You are not alone. Worrying about your performance comes with the territory. Actors and actresses, who perform in public all the time, still suffer this fear. Even after 50 years of acting, Helen Hayes worried she would forget her opening lines. Comedian Red Skelton was always a nervous wreck before performances.

The power of privacy. Making a presentation before a group may seem like the most public act possible, but you still have privacy on your side. You don't have to reveal your nervousness; you can keep it to yourself. If you act confident, you begin to feel that way, too. People rarely look very nervous, no matter how jittery they feel. Letting go of the fear means realizing it doesn't matter if you feel nervous; the client doesn't know how nervous you are and he won't be able to see or hear it either.

Tap into creative visualization. Expectations have a way of fulfilling themselves. If you assume your audience is going to be hostile, you'll adopt a defensive and abrupt manner. Instead, form a mental image of how you want to look or sound: creative visualization is a technique that works for many people. Close your eyes and remember the positive points from your last successful presentation. Imagine your trainee(s) as being friendly and accepting. Substitute that vision as the reality in your mind's eye and keep it there. Imagine a positive reaction and you're halfway to getting just that. Envision the role you want to play and act the part. We all have many sides to our characters; you want to show your confident side. It is there for you to tap.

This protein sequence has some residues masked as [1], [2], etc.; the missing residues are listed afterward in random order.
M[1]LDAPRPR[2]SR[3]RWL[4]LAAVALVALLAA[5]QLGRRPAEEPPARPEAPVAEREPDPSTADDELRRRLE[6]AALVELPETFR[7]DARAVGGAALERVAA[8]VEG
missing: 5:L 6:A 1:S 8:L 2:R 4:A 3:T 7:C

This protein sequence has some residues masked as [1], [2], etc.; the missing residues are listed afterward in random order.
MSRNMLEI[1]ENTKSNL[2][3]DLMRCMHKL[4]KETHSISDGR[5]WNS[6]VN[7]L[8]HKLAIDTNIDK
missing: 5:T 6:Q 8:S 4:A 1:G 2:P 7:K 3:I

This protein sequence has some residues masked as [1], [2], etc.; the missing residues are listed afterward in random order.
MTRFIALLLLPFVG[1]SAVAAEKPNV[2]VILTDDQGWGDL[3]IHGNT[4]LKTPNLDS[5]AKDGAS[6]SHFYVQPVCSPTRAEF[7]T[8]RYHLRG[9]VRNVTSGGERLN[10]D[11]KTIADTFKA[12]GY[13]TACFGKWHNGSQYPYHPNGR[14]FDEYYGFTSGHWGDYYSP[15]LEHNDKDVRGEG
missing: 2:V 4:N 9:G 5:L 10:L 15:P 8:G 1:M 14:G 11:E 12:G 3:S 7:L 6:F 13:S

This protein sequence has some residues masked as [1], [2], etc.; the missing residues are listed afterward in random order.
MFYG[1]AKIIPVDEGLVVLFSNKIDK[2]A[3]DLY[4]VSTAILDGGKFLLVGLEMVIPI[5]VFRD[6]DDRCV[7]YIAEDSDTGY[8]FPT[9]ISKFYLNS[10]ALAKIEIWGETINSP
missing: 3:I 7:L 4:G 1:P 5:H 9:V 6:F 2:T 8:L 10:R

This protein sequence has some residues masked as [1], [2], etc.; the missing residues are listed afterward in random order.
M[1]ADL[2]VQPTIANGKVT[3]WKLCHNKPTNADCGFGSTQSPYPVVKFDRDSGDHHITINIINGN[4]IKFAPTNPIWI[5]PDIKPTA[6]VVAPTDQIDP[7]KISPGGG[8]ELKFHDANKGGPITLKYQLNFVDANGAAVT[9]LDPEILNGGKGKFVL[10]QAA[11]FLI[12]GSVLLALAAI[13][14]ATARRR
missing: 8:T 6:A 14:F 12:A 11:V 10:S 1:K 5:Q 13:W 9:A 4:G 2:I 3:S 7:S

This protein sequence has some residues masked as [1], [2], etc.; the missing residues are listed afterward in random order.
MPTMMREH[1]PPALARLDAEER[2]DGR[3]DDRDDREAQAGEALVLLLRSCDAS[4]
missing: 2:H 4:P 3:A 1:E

Fear of the 'Audience'
Your audience (be it one or one hundred) is not out to get you. These people need your expertise (or you wouldn't be talking to them.) They want you to help them. The more confident you appear, the easier it is for them to relax and trust you.

Identify with your audience. One way to avoid the me-versus-them trap is to think about your trainees instead of yourself. The more you know about your listeners, the more you'll see them as friends and the less nervous you'll be.